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Wireshark 2.2

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  • Wireshark 2.2 Released

    Wireshark 2.2 features "Decode As" improvements, the various UIs now support exporting packets as JSON, there is new file format decoding support, and a wide range of new protocol support. New protocol coverage includes Apache Cassandra, USB3 Vision Protocol, USIP protocol, UserLog protocol, Zigbee Protocol Clusters, Cisco ttag, and much more.

  • Wireshark 2.2.0 Is Out as the World's Most Popular Network Vulnerability Scanner

    Today, September 7, 2016, the development team behind the world's most popular network protocol analyzer, Wireshark, proudly announced the release of a new major stable version, namely Wireshark 2.2.

    After being in development for the past couple of months, Wireshark 2.2.0 has finally hit the stable channel, bringing with it a huge number of improvements and updated protocols. For those of you who never heard of Wireshark, we want to remind them that it's an open-source network vulnerability scanner used by security researchers and network administrators for development, analysis, troubleshooting, as well as education purposes.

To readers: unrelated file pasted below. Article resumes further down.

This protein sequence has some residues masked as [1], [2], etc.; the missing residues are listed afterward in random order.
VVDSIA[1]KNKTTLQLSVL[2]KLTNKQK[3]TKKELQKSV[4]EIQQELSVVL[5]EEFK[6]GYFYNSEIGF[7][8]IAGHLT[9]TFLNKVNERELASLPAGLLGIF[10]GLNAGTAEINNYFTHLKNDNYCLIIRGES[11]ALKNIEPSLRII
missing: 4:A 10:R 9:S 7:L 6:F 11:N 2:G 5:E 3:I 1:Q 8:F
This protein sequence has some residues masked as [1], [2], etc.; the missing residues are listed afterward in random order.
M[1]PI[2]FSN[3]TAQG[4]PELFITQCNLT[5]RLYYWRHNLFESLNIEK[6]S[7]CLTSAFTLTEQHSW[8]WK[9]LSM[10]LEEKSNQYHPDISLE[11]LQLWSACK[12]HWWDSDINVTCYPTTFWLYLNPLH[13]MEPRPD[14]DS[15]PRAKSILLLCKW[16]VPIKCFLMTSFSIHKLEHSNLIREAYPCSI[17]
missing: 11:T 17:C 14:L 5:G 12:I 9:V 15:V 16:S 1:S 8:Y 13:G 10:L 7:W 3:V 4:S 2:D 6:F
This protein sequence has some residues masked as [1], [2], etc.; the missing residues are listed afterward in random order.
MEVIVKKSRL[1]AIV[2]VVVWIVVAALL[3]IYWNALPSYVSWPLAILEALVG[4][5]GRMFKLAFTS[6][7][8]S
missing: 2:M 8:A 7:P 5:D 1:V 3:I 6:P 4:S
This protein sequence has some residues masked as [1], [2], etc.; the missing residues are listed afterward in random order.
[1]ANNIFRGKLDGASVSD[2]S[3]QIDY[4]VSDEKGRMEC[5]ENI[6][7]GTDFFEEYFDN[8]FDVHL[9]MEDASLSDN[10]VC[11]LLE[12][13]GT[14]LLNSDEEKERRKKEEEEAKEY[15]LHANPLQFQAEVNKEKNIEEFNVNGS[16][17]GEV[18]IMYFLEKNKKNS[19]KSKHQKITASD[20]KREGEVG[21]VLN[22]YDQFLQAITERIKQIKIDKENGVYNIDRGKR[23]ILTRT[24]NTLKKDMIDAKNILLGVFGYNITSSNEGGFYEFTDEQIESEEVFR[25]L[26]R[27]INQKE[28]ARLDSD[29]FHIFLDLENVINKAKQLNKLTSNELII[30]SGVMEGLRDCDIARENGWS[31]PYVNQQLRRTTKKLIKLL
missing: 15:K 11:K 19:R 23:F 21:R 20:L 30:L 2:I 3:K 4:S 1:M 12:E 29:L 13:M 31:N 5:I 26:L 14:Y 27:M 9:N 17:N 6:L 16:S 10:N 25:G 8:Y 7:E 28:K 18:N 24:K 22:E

Security News

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  • New release: usbguard-0.6.0

    Another milestone behind us. The 0.6.0 release brings the promissed CentOS/RHEL 7 compatibility. This means that our Copr EPEL-7 repository as well as Fedora’s EPEL-7 repository will now provide the latest versions of USBGuard. Check it out!

    One more very good piece of news is that USBGuard was accepted in Debian and is available in Sid (unstable). A big thanks goes to Muri Nicanor and others involved in this packaging effort!

  • StartSSL customers, it is time to leave. Now!

    While listening to the Security Now podcast, I have listened first with amusement then with horror to Steve reading email from Mozilla about the security problems with WoSign CA.